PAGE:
Draqq_Zyxorian / Member

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Draqq_Zyxorian Blog

Rising Son (Poem)

Flushed cheeks, hands in jeans,
he struts calmly
in cotton fields.
No "azure" sky or dreams in "gossamer"
tie his mouth
to his sun-dried crown
sewn by banded hands.
Hanging loose,
like handsome dust rolling
down Scylla through Charybdis,
so ripe and pale
as the flesh of Jonagold,
his back runs wild
from the mazes of hay
to the thruways of day,
for his blood is Telemachus,
his head is Sawyer,
and his feet are size American.

Who? THE Who.

Special guest appearance for Rock Band 2 tie-in gig. Orpheum Theatre. Los Angeles.

Initially uninterested. Feet hurt after standing at E3 showroom pavilion for seven hours straight. Also played DDR. All three similar, very similar versions. Became more uninterested as day went by. Went anyway.

7:20pm. A bit late. But no worries. Special guests appear at 9:00pm. Play Rock Band 2 in the meantime.

Go upstairs. See Alex Navarro next to Rock Band 2 stages. Lots of plasmas. The center plasma was framed. Wanted to shred it with my telekinetic fret-skills. (This is my journal entry, shut up.)

Watch Alex tear up drums. Tear up vocals, guitar, and drums myself. See Alex get giddier as 9:00 approaches. Okay, made that up. Actually see Alex keep his cool, but know his soul is getting giddier. Ask him who the special guest is. See Alex understand my emphasis of the word who. Watch him kinda, sorta, not really, but yes confirm.

Find my seat in the auditorium. 400-seat max or so. Find Blake Morse, fellow GameRevolution editor, in side aisle seats about six rows back from the stage. Find that seat is being saved. Find myself not caring. Find myself in argument three minutes later. Find myself moving aside. And then moving back again, because person found another seat. Mega-douche.

Mention to Blake, a bass player for Apple Pie Hopes - local Berkeley/San Francisco group - that the rumor is that it's "The Who". Hear him say that he's not going to believe it until they appear.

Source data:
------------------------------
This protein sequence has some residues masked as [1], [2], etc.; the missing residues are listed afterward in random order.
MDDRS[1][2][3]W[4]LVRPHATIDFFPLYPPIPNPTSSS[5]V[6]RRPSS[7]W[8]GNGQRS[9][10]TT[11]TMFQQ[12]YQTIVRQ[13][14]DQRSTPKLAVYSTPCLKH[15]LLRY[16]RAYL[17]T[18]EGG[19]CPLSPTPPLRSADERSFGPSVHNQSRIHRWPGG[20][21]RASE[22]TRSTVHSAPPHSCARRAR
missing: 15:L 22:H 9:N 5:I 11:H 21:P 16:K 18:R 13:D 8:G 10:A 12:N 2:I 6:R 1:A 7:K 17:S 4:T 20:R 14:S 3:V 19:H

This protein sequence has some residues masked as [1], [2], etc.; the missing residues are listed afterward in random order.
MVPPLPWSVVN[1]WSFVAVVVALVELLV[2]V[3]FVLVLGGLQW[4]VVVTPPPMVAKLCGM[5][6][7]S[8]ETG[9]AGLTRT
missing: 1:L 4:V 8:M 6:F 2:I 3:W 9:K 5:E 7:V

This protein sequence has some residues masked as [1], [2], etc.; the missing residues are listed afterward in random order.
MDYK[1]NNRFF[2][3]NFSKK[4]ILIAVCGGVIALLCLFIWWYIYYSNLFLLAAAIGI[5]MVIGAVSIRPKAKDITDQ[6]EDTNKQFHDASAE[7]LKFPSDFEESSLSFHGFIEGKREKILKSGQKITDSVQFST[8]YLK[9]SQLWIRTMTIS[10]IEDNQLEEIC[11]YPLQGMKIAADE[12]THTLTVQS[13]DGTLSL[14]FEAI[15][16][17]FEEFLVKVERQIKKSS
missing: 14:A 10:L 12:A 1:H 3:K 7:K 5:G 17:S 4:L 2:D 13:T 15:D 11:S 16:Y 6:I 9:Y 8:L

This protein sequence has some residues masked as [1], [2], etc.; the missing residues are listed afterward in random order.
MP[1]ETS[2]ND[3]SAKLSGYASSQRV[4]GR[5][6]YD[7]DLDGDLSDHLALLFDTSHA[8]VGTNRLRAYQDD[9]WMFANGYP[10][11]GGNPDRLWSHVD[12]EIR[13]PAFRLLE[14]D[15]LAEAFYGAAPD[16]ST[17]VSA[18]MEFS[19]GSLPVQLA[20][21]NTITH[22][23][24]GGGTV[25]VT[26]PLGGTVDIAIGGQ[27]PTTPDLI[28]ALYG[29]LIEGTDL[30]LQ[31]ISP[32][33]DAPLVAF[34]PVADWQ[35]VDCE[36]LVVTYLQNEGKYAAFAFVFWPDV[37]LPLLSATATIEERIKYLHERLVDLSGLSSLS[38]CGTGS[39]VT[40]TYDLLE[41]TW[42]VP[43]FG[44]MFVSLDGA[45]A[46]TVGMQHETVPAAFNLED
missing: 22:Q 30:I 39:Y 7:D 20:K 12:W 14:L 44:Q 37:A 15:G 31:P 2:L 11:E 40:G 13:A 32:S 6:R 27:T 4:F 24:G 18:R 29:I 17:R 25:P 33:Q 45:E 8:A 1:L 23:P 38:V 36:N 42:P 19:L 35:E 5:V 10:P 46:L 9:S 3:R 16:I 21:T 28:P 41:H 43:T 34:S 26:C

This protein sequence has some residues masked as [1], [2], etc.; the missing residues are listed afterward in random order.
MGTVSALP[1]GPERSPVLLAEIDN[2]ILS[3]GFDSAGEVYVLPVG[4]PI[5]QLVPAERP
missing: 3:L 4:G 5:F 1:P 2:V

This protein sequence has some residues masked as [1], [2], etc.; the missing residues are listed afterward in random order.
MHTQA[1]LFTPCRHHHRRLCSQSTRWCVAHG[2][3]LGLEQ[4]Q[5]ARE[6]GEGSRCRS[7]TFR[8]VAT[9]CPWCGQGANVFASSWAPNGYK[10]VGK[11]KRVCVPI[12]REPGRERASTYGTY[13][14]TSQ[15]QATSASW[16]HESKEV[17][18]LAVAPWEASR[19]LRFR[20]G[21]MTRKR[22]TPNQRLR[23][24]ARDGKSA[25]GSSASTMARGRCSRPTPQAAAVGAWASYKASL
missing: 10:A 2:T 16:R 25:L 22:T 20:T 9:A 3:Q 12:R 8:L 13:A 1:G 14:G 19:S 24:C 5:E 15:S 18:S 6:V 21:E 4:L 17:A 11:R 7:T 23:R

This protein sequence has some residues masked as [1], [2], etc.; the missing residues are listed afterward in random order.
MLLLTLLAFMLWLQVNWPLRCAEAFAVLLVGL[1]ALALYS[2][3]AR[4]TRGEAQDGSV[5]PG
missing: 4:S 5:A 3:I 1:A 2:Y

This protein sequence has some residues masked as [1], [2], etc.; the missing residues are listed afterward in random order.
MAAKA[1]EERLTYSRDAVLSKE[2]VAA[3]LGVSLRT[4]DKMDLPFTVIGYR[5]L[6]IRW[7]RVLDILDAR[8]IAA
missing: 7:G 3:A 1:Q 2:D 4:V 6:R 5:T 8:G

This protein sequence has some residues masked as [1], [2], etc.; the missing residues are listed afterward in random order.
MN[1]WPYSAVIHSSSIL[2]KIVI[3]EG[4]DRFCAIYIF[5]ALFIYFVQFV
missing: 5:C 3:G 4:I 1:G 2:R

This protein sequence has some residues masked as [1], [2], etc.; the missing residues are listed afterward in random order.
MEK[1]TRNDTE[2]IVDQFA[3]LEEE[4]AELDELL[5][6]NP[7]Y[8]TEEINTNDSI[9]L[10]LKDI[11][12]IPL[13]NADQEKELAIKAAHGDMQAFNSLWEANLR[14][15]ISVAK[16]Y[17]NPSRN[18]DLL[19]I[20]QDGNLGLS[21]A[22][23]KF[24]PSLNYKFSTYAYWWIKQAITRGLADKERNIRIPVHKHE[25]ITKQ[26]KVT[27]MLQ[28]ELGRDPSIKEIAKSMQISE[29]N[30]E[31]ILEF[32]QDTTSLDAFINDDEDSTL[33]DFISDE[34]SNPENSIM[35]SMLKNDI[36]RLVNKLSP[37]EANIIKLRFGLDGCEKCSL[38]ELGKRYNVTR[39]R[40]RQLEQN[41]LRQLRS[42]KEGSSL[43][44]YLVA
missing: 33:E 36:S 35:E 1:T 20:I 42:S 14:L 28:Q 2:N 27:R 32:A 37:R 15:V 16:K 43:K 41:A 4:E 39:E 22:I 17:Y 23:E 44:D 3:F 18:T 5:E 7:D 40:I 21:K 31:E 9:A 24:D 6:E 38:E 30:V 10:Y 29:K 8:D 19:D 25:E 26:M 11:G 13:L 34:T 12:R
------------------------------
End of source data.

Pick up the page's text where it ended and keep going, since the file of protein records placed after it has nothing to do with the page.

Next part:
They appear. Blake blows his lid off and starts using heartfelt to-be-symbol-covered words.

Ridiculous standing ovation for the next two hours. (We weren't fooled again.)

Highlights: Roger Daltrey has still got the pipes and mic tricks. Pete Townshend breaks guitar string. Jests that the Guitar Hero: Aerosmith bundle comes with Steven Tyler's underwear. Crowd roars.

Back in hotel after three hours. Feet hurt like mad. Stood the entire time. But would stand even longer.

Come on, it's The #%*ing Who.

The Doors of GameSpot

During my trek to the EA event at the Supper Club, I happened to pass by a building marked by its clear glass windows and sturdy green frame. Seeing a statue of the CNet logo, I knew where I was. At first, I didn't know how to react - with glee, respect, or an ordinary sense of acceptance - but one thing was sure. An arcade with Dance Dance Revolution Extreme and a pinball machine was blinking its happy lights on what have been the third or fourth floor. Alas, I'm a sucker for things that make pretty sounds.

And so my curiosity took the better of me. I opened the large glass doors (the same doors that Alex went through in the Big Rigs review), and well, I couldn't go very far. Two receptionists were at the desk, which marked where employees and wandering guests like me could go. Beyond the reception desk were two modern-looking gray staircases, held together by metal plates, metal railings, and metal wire. Very corporate, but also very cool.

There, I stood aimlessly - the kind of standing where you feel like you're doing nothing. I couldn't stop but wonder: Is this a vision of the future? Is this a dream that I desire, the dream to work here, to dedicate my life? Where else does the path of being a small-time editor lead? Is this place that greets me with metal and glass, a place where I can call home for at least a fleeting moment of my life? Or are these thoughts simply the wish of my inner child, against the truth that even if I were to become an editor here that life would just be harder?

So carelessly, I step back and turn toward the doors. Perhaps the receptionists wondered who that person was, that person who simply came and went. But I'm sure I wasn't the only one. Many others have passed through those doors to see a glimpse of a possible future. And so I turned away and walked up Second Street, smiling at what the future may hold.